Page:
Life can get hard and we easily find ourselves pigeonholed or confined in any number of infinitely unique universal ways. Suffering is nearly 100% perspective, and when I find myself suffering I have found it useful to step back and witness myself from–literally–a higher view. I much enjoyed these series of pictures for just that purpose; “as above so below” goes the saying in Chinese medicine. Check out these 26 Pictures That Will Make You Re-Evaluate Your Entire Existence.
Did you know that 7 out of 10 doctor visits involve GI complaints? That’s massive. And as you likely know there is woefully little remedy offered by Allopathic medicine, and those that are provided–antacids, bile powders, antibiotics–are based on weak medical theory and inevitably make the problem worse. It comes as no surprise that over 80% of doctors feel they lack the knowledge and training required to handle these and other chronic ailments.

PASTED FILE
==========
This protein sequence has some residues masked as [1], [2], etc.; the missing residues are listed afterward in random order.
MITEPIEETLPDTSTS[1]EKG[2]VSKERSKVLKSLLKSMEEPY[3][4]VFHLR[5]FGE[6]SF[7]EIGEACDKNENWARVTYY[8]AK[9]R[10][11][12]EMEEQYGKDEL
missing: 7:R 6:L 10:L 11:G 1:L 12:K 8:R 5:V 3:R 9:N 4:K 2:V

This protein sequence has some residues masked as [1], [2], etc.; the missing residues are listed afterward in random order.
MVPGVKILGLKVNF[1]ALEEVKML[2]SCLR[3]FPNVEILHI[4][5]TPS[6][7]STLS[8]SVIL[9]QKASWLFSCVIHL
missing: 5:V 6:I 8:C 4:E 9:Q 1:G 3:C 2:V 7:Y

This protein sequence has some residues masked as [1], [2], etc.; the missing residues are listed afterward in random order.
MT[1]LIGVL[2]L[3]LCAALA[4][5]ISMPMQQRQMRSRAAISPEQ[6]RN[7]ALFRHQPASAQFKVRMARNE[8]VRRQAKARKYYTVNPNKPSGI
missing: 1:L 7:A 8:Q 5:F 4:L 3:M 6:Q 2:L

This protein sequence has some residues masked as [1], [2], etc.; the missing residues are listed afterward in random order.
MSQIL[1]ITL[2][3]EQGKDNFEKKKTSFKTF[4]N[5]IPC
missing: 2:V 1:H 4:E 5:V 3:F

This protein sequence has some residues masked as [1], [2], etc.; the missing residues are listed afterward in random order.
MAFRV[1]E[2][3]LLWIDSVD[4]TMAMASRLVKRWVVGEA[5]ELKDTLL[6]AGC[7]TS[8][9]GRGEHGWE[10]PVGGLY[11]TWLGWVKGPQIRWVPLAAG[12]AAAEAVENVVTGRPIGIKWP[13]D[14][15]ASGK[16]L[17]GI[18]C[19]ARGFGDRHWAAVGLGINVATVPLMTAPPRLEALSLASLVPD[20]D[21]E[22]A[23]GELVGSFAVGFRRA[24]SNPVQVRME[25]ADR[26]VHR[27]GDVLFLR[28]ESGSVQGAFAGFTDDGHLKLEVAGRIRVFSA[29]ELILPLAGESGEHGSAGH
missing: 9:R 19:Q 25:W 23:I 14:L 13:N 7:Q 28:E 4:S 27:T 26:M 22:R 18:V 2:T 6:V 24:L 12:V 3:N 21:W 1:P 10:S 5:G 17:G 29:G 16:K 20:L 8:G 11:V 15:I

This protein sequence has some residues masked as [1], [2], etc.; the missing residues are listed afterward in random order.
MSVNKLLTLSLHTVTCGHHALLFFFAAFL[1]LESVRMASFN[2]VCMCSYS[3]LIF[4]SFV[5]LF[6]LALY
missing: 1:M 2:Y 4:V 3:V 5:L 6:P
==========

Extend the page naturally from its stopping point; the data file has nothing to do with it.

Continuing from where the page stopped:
Traditional Chinese Medicine is a powerful medical systemology that has become increasingly popular in areas outside of its origins in East Asia. This poses the significant challenge of teaching the principles of TCM to a population that is entirely unfamiliar to its medical concepts and series of cosmological organizational principles such as Yin Yang and 5 Element theories. While some of these components can be translated into and explained (at least partially) in familiar terminology taken from Allopathic medicine and chemistry, for example, much of Chinese medicine can only be understood in its original conceptualization.
Puett’s course Classical Chinese Ethical and Political Theory has become the third most popular course at the university. The only classes with higher enrollment are Intro to Economics and Intro to Computer Science. The second time Puett offered it, in 2007, so many students crowded into the assigned room that they were sitting on the stairs and stage and spilling out into the hallway. Harvard moved the class to Sanders Theater, the biggest venue on campus.